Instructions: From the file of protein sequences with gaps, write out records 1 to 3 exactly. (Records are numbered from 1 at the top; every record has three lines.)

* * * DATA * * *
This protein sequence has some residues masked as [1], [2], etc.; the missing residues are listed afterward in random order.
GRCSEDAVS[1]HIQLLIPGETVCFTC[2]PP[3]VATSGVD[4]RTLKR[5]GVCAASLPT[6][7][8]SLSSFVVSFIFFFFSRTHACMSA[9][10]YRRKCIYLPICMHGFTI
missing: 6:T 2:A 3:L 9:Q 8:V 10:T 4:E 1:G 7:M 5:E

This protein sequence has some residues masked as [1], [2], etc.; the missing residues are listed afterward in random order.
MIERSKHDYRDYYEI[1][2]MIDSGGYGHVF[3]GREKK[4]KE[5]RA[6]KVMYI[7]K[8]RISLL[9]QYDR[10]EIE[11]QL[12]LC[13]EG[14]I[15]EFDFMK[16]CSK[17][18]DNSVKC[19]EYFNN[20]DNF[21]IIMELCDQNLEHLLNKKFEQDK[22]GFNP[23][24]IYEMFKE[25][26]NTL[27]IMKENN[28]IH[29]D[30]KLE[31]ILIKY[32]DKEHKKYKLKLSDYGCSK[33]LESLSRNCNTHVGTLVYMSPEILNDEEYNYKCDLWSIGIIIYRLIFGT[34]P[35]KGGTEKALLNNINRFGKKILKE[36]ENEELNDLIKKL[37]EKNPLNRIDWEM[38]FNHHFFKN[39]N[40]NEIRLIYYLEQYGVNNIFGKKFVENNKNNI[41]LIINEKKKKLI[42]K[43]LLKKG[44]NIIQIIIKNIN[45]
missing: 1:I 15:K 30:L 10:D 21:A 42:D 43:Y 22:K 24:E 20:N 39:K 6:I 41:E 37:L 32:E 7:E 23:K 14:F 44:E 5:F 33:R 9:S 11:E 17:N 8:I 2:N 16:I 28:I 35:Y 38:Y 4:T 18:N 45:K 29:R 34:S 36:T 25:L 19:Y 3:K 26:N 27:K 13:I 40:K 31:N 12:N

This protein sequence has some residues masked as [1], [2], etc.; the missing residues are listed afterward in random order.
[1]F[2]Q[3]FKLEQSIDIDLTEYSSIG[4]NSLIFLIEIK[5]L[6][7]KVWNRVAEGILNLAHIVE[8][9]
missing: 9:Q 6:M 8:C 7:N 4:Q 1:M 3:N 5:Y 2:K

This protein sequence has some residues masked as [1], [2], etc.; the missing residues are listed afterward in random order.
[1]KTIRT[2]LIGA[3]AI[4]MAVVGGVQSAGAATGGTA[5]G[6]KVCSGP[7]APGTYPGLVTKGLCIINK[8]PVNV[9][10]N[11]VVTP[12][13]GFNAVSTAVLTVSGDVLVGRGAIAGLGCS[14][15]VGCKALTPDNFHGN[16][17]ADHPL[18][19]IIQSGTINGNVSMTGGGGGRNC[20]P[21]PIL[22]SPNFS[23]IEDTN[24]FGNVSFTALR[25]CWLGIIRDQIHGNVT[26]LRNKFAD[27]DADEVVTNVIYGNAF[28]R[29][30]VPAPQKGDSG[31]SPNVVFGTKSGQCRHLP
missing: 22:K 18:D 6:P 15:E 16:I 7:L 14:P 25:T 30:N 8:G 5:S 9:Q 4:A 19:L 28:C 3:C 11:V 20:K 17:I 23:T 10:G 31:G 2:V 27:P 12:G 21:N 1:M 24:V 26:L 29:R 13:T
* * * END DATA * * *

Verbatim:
This protein sequence has some residues masked as [1], [2], etc.; the missing residues are listed afterward in random order.
GRCSEDAVS[1]HIQLLIPGETVCFTC[2]PP[3]VATSGVD[4]RTLKR[5]GVCAASLPT[6][7][8]SLSSFVVSFIFFFFSRTHACMSA[9][10]YRRKCIYLPICMHGFTI
missing: 6:T 2:A 3:L 9:Q 8:V 10:T 4:E 1:G 7:M 5:E

This protein sequence has some residues masked as [1], [2], etc.; the missing residues are listed afterward in random order.
MIERSKHDYRDYYEI[1][2]MIDSGGYGHVF[3]GREKK[4]KE[5]RA[6]KVMYI[7]K[8]RISLL[9]QYDR[10]EIE[11]QL[12]LC[13]EG[14]I[15]EFDFMK[16]CSK[17][18]DNSVKC[19]EYFNN[20]DNF[21]IIMELCDQNLEHLLNKKFEQDK[22]GFNP[23][24]IYEMFKE[25][26]NTL[27]IMKENN[28]IH[29]D[30]KLE[31]ILIKY[32]DKEHKKYKLKLSDYGCSK[33]LESLSRNCNTHVGTLVYMSPEILNDEEYNYKCDLWSIGIIIYRLIFGT[34]P[35]KGGTEKALLNNINRFGKKILKE[36]ENEELNDLIKKL[37]EKNPLNRIDWEM[38]FNHHFFKN[39]N[40]NEIRLIYYLEQYGVNNIFGKKFVENNKNNI[41]LIINEKKKKLI[42]K[43]LLKKG[44]NIIQIIIKNIN[45]
missing: 1:I 15:K 30:L 10:D 21:A 42:D 43:Y 22:K 24:E 20:N 39:K 6:I 41:E 37:L 32:E 7:E 23:K 14:F 44:E 5:F 33:R 9:S 11:E 17:N 8:I 2:N 16:I 28:I 35:Y 38:Y 4:T 18:N 45:K 29:R 34:S 36:T 25:L 19:Y 3:K 26:N 27:K 13:I 40:K 31:N 12:N

This protein sequence has some residues masked as [1], [2], etc.; the missing residues are listed afterward in random order.
[1]F[2]Q[3]FKLEQSIDIDLTEYSSIG[4]NSLIFLIEIK[5]L[6][7]KVWNRVAEGILNLAHIVE[8][9]
missing: 9:Q 6:M 8:C 7:N 4:Q 1:M 3:N 5:Y 2:K